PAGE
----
Duke baseball: Pollard, Blue Devils debut at Florida Friday night
Chris Pollard sought and received the chance to turn around a Duke baseball program with one of the ugliest on-field histories in the nation.
The Blue Devils haven’t played in the NCAA Tournament since 1961. They’ve only qualified for the eight-team ACC Tournament once in the last seven years.
The 38-year-old Pollard, though, sees opportunity in his first ACC coaching opportunity. He’s selling that to recruits as he tries to turn Duke’s baseball fortunes around.
“The one thing that we’ve tried to focus on when we talk to guys is, there’s opportunity,” Pollard said. “You’ve got a Duke degree. You’ve got ACC baseball. And you’ve got the opportunity, if you look at our program, to come in and compete for a job early in your career. Rather than shy away from the fact that we’ve struggled the last couple of years we need to embrace that. Within that lies opportunity.”
Pollard, who left Appalachian State to replace Sean McNally as Duke’s coach in June, begins his first season with the Blue Devils at 7 tonight as Duke opens a three-game series at Florida.
The Gators won 47 games last season, played in the College World Series and are ranked No 17 in Baseball America’s preseason poll.
That’s a long way from where Pollard’s Blue Devils find themselves. Duke went 21-34 last season even though it had Marcus Stroman, drafted in the first round by the Toronto Blue Jays in June, heading its pitching rotation.
But Pollard has a plan and an impressive track record.
A former pitcher at Davidson, Pollard built Appalachian State into the Southern Conference’s top team last season. He was named Southern Conference coach of the year for leading the Mountaineers to a 41-18 record, the program’s first Southern Conference regular-season championship since 1987 and an NCAA Tournament berth.
His first season at Appalachian State, the Mountaineers won 10 games. Over his final six seasons, they never won fewer than 32.
Getting Duke to that level, he said, means starting at the most basic level.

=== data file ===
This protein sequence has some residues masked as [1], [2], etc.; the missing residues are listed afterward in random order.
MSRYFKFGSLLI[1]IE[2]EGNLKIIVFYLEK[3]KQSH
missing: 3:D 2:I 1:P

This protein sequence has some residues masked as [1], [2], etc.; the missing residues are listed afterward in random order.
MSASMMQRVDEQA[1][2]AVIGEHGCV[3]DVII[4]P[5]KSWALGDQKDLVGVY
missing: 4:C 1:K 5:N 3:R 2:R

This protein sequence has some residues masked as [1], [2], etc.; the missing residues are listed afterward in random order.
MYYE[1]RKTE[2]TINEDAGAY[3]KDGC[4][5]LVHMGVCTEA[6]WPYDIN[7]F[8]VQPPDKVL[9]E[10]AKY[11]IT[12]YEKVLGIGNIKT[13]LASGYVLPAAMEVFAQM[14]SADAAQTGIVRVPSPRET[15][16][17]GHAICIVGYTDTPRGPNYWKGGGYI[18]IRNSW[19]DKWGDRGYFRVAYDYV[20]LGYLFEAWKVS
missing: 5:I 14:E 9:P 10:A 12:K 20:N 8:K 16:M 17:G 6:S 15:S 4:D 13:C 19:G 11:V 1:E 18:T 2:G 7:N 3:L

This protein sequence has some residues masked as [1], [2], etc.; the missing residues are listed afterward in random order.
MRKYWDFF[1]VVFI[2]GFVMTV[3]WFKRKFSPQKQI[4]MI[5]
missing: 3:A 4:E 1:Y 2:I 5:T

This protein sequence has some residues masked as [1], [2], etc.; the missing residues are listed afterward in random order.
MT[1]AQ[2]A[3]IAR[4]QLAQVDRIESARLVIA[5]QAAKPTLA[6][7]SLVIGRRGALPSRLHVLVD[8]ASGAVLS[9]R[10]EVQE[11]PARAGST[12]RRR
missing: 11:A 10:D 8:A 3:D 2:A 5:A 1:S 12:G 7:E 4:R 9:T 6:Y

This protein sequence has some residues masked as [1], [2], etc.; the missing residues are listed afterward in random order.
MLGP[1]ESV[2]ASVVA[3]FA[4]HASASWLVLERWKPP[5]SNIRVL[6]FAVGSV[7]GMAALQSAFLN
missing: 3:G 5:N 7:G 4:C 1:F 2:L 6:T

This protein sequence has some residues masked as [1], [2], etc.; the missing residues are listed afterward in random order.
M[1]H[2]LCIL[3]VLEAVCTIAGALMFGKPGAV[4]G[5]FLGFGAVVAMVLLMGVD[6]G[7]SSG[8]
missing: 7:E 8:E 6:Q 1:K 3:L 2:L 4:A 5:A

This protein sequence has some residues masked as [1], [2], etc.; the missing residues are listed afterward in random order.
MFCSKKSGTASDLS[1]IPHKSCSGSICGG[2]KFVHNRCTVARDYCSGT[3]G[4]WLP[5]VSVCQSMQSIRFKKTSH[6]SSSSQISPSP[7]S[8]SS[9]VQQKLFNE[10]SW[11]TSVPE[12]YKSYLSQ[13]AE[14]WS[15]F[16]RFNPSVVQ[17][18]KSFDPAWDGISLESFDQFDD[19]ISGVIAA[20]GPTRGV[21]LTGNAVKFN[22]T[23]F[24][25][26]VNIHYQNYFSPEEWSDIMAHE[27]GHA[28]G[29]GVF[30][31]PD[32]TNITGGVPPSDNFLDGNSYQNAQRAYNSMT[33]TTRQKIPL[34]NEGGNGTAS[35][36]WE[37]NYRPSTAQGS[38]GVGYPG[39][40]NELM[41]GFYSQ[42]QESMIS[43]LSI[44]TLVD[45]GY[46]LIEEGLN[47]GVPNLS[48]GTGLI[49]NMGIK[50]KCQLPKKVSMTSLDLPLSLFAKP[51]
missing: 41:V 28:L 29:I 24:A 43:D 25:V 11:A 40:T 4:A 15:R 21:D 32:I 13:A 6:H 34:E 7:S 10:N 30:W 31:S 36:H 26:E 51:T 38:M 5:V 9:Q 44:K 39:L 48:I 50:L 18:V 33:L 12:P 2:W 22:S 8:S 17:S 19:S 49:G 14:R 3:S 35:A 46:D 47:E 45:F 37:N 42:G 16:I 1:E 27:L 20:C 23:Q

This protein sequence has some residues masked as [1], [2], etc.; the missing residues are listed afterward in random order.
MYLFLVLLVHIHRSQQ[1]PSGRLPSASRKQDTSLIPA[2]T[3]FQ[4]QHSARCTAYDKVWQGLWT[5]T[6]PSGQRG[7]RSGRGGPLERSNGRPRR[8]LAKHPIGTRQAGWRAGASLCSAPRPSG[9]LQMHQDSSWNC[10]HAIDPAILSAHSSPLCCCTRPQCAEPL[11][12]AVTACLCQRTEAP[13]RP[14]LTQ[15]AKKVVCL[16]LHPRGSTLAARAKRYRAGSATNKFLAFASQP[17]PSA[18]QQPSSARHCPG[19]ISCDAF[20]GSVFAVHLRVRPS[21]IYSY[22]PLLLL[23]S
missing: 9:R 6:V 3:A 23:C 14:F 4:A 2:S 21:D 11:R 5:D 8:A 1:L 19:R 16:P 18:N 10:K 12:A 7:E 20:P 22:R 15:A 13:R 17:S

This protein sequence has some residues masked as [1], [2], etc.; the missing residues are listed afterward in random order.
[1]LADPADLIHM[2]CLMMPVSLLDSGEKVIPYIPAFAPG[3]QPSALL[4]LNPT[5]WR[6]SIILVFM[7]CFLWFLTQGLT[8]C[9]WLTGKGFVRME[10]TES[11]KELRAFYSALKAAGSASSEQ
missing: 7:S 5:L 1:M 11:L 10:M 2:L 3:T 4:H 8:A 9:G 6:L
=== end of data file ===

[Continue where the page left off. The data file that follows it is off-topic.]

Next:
“Be better than you were the day before,” Pollard said. “We focus on trying to win today and not focus on tomorrow until today is over with. Our guys have done a good job of adopting that philosophy.”
Pollard and his staff began working with the players Aug. 27. He said improvement is apparent as he seeks to strengthen Duke’s fundamental play.
“We recognize with this club we are going to play, to us the cliché, a lot of small baseball,” Pollard said. “We have to be fundamentally sound on the bases. Fundamentally sound in the small-ball game. We have to be able to execute (the) hit-and-run, (be) able to execute the bunt and things to move runners along. We are going to look for every opportunity to take an extra base.”
Junior third baseman Jordan Betts said the team is comfortable with Pollard’s approach.
“Overall everybody is happy,” Betts said. “We have a good vibe. Coach talks about winning every day. I think we’ve all bought into that. I think you learn to win.”
The NCAA’s rules adjustment over the last two seasons to bats that aren’t as lively means fundamental baseball is a necessity even for power-laden teams. The idea of playing for three-run home runs is on the wane.
Pollard said his Appalachian State teams slowly made the adjustments and were adept at it last season.
His long-term goal, of course, is to get the Blue Devils to respond so they can get where the Mountaineers were last season — in the NCAA Tournament.
Senior Jeff Kremer, Duke’s primary designated hitter last season, said Pollard has made a strong impression. Pollard, Kremer said, knows how to bring a team together to inspire them to big things and also knows when to coach them hard when things aren’t going right.
“He knows when to sit there and tell you when you did something well,” Kremer said. “He knows when to tell you when you did something wrong. He’s not afraid to do either one.”
From giving an inspirational speech at a team dinner to verbally jumping on the team hard in practice for mistakes, Pollard is showing the ability to motivate, Kremer said.
“Some of the guys needed to be scared and he did it,” Kremer said. “I think that’s what sets him apart as a coach is having the carrot and the stick.”